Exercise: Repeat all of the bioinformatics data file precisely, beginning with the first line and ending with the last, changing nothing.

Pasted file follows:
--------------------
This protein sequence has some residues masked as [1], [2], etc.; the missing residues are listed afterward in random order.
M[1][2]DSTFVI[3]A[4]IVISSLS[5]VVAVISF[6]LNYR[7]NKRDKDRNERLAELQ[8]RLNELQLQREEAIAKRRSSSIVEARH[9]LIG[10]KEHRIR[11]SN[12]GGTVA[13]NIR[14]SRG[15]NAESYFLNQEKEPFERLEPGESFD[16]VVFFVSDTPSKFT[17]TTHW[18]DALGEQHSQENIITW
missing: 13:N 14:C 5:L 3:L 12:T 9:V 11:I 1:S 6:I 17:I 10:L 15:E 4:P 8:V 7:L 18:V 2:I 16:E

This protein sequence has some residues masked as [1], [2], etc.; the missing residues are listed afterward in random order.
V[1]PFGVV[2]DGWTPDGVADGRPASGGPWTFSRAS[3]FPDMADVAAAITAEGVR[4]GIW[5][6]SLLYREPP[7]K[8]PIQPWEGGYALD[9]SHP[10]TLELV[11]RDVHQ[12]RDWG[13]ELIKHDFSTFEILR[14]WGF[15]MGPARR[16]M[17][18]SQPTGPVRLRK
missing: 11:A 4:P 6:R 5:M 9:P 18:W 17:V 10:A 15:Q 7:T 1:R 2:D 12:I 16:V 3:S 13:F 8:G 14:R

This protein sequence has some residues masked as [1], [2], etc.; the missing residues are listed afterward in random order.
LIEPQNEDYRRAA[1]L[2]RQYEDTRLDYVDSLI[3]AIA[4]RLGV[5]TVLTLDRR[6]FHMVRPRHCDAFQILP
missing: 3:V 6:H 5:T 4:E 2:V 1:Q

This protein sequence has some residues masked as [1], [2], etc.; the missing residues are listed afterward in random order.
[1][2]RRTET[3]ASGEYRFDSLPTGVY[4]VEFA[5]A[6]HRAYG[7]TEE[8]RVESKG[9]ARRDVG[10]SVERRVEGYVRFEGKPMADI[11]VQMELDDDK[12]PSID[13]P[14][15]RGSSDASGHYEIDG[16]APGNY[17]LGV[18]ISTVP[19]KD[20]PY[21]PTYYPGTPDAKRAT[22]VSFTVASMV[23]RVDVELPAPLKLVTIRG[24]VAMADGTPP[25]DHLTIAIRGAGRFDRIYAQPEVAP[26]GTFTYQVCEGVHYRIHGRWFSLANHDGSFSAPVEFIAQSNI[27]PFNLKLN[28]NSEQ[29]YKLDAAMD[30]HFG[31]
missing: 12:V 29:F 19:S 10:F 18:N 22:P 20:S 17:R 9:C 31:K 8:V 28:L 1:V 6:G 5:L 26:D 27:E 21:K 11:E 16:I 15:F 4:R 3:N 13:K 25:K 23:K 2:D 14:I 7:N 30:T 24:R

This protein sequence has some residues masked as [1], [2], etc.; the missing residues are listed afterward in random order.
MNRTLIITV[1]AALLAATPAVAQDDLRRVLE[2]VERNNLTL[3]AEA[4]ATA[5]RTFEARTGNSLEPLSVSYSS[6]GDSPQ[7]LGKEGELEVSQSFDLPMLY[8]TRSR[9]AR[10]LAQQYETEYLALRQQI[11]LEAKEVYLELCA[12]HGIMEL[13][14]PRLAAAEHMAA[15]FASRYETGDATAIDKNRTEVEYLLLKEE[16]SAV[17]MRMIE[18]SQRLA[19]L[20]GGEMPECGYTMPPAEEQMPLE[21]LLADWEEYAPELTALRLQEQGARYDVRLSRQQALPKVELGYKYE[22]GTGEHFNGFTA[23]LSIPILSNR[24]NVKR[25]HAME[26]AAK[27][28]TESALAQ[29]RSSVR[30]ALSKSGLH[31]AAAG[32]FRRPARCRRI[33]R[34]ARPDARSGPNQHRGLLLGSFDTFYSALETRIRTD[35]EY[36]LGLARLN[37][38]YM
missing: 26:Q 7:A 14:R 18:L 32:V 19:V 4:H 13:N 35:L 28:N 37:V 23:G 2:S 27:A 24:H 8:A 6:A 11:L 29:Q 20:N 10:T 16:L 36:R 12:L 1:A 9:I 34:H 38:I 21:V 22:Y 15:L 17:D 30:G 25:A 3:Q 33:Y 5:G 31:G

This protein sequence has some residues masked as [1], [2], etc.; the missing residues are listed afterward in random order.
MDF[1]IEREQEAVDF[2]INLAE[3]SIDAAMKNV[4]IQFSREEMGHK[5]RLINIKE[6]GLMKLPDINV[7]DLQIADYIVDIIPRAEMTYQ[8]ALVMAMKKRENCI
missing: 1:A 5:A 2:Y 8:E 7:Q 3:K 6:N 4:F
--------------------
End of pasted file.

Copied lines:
This protein sequence has some residues masked as [1], [2], etc.; the missing residues are listed afterward in random order.
M[1][2]DSTFVI[3]A[4]IVISSLS[5]VVAVISF[6]LNYR[7]NKRDKDRNERLAELQ[8]RLNELQLQREEAIAKRRSSSIVEARH[9]LIG[10]KEHRIR[11]SN[12]GGTVA[13]NIR[14]SRG[15]NAESYFLNQEKEPFERLEPGESFD[16]VVFFVSDTPSKFT[17]TTHW[18]DALGEQHSQENIITW
missing: 13:N 14:C 5:L 3:L 12:T 9:V 11:I 1:S 6:I 17:I 10:L 15:E 4:P 8:V 7:L 18:V 2:I 16:E

This protein sequence has some residues masked as [1], [2], etc.; the missing residues are listed afterward in random order.
V[1]PFGVV[2]DGWTPDGVADGRPASGGPWTFSRAS[3]FPDMADVAAAITAEGVR[4]GIW[5][6]SLLYREPP[7]K[8]PIQPWEGGYALD[9]SHP[10]TLELV[11]RDVHQ[12]RDWG[13]ELIKHDFSTFEILR[14]WGF[15]MGPARR[16]M[17][18]SQPTGPVRLRK
missing: 11:A 4:P 6:R 5:M 9:P 18:W 17:V 10:A 15:Q 7:T 1:R 2:D 12:I 16:V 3:S 13:F 8:G 14:R

This protein sequence has some residues masked as [1], [2], etc.; the missing residues are listed afterward in random order.
LIEPQNEDYRRAA[1]L[2]RQYEDTRLDYVDSLI[3]AIA[4]RLGV[5]TVLTLDRR[6]FHMVRPRHCDAFQILP
missing: 3:V 6:H 5:T 4:E 2:V 1:Q

This protein sequence has some residues masked as [1], [2], etc.; the missing residues are listed afterward in random order.
[1][2]RRTET[3]ASGEYRFDSLPTGVY[4]VEFA[5]A[6]HRAYG[7]TEE[8]RVESKG[9]ARRDVG[10]SVERRVEGYVRFEGKPMADI[11]VQMELDDDK[12]PSID[13]P[14][15]RGSSDASGHYEIDG[16]APGNY[17]LGV[18]ISTVP[19]KD[20]PY[21]PTYYPGTPDAKRAT[22]VSFTVASMV[23]RVDVELPAPLKLVTIRG[24]VAMADGTPP[25]DHLTIAIRGAGRFDRIYAQPEVAP[26]GTFTYQVCEGVHYRIHGRWFSLANHDGSFSAPVEFIAQSNI[27]PFNLKLN[28]NSEQ[29]YKLDAAMD[30]HFG[31]
missing: 12:V 29:F 19:S 10:F 18:N 22:P 20:S 17:R 9:C 31:K 8:V 28:L 1:V 6:G 5:L 26:D 27:E 21:K 11:E 16:I 15:F 4:R 3:N 13:K 25:K 23:K 2:D 14:I 7:N 30:T 24:R

This protein sequence has some residues masked as [1], [2], etc.; the missing residues are listed afterward in random order.
MNRTLIITV[1]AALLAATPAVAQDDLRRVLE[2]VERNNLTL[3]AEA[4]ATA[5]RTFEARTGNSLEPLSVSYSS[6]GDSPQ[7]LGKEGELEVSQSFDLPMLY[8]TRSR[9]AR[10]LAQQYETEYLALRQQI[11]LEAKEVYLELCA[12]HGIMEL[13][14]PRLAAAEHMAA[15]FASRYETGDATAIDKNRTEVEYLLLKEE[16]SAV[17]MRMIE[18]SQRLA[19]L[20]GGEMPECGYTMPPAEEQMPLE[21]LLADWEEYAPELTALRLQEQGARYDVRLSRQQALPKVELGYKYE[22]GTGEHFNGFTA[23]LSIPILSNR[24]NVKR[25]HAME[26]AAK[27][28]TESALAQ[29]RSSVR[30]ALSKSGLH[31]AAAG[32]FRRPARCRRI[33]R[34]ARPDARSGPNQHRGLLLGSFDTFYSALETRIRTD[35]EY[36]LGLARLN[37][38]YM
missing: 26:Q 7:A 14:R 18:L 32:V 19:V 4:H 13:N 35:L 28:N 37:V 23:G 2:S 27:A 24:H 8:A 6:A 11:L 29:Q 20:N 10:T 16:L 36:R 12:L 1:A 9:I 34:H 38:I 21:V 22:Y 15:L 17:D 30:G 25:A 3:Q 33:Y 5:G 31:G

This protein sequence has some residues masked as [1], [2], etc.; the missing residues are listed afterward in random order.
MDF[1]IEREQEAVDF[2]INLAE[3]SIDAAMKNV[4]IQFSREEMGHK[5]RLINIKE[6]GLMKLPDINV[7]DLQIADYIVDIIPRAEMTYQ[8]ALVMAMKKRENCI
missing: 1:A 5:A 2:Y 8:E 7:Q 3:K 6:N 4:F